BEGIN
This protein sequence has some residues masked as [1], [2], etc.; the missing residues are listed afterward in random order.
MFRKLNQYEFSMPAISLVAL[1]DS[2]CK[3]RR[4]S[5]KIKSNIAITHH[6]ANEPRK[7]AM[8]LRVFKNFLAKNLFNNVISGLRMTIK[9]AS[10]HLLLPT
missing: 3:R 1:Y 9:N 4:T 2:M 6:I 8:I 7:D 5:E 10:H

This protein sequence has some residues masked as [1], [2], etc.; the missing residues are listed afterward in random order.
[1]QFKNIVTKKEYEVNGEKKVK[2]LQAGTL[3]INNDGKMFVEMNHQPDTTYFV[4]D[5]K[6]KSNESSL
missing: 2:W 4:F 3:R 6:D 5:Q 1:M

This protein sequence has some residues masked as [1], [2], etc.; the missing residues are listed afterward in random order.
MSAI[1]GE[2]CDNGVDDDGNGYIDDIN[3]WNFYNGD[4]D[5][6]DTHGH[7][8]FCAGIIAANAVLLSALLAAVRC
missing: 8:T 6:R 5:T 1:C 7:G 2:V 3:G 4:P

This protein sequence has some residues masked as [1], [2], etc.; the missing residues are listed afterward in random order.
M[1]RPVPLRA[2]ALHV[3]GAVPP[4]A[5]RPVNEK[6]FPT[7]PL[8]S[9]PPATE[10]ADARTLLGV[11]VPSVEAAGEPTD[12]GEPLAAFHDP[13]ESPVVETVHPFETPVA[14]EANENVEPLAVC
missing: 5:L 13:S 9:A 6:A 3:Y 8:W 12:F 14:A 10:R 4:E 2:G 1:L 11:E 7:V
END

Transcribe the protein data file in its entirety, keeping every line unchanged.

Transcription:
This protein sequence has some residues masked as [1], [2], etc.; the missing residues are listed afterward in random order.
MFRKLNQYEFSMPAISLVAL[1]DS[2]CK[3]RR[4]S[5]KIKSNIAITHH[6]ANEPRK[7]AM[8]LRVFKNFLAKNLFNNVISGLRMTIK[9]AS[10]HLLLPT
missing: 3:R 1:Y 9:N 4:T 2:M 6:I 8:I 7:D 5:E 10:H

This protein sequence has some residues masked as [1], [2], etc.; the missing residues are listed afterward in random order.
[1]QFKNIVTKKEYEVNGEKKVK[2]LQAGTL[3]INNDGKMFVEMNHQPDTTYFV[4]D[5]K[6]KSNESSL
missing: 2:W 4:F 3:R 6:D 5:Q 1:M

This protein sequence has some residues masked as [1], [2], etc.; the missing residues are listed afterward in random order.
MSAI[1]GE[2]CDNGVDDDGNGYIDDIN[3]WNFYNGD[4]D[5][6]DTHGH[7][8]FCAGIIAANAVLLSALLAAVRC
missing: 8:T 6:R 5:T 1:C 7:G 2:V 3:G 4:P

This protein sequence has some residues masked as [1], [2], etc.; the missing residues are listed afterward in random order.
M[1]RPVPLRA[2]ALHV[3]GAVPP[4]A[5]RPVNEK[6]FPT[7]PL[8]S[9]PPATE[10]ADARTLLGV[11]VPSVEAAGEPTD[12]GEPLAAFHDP[13]ESPVVETVHPFETPVA[14]EANENVEPLAVC
missing: 5:L 13:S 9:A 6:A 3:Y 8:W 12:F 14:A 10:R 4:E 2:G 1:L 11:E 7:V